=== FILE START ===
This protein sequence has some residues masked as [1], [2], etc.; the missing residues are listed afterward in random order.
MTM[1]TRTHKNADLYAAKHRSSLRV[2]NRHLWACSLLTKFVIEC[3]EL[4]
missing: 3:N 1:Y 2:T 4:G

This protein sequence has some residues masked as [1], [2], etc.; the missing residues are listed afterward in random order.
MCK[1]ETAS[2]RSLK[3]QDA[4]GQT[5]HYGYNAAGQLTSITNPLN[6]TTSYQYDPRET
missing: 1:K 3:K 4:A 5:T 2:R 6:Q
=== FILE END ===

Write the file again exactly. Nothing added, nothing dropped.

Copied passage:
This protein sequence has some residues masked as [1], [2], etc.; the missing residues are listed afterward in random order.
MTM[1]TRTHKNADLYAAKHRSSLRV[2]NRHLWACSLLTKFVIEC[3]EL[4]
missing: 3:N 1:Y 2:T 4:G

This protein sequence has some residues masked as [1], [2], etc.; the missing residues are listed afterward in random order.
MCK[1]ETAS[2]RSLK[3]QDA[4]GQT[5]HYGYNAAGQLTSITNPLN[6]TTSYQYDPRET
missing: 1:K 3:K 4:A 5:T 2:R 6:Q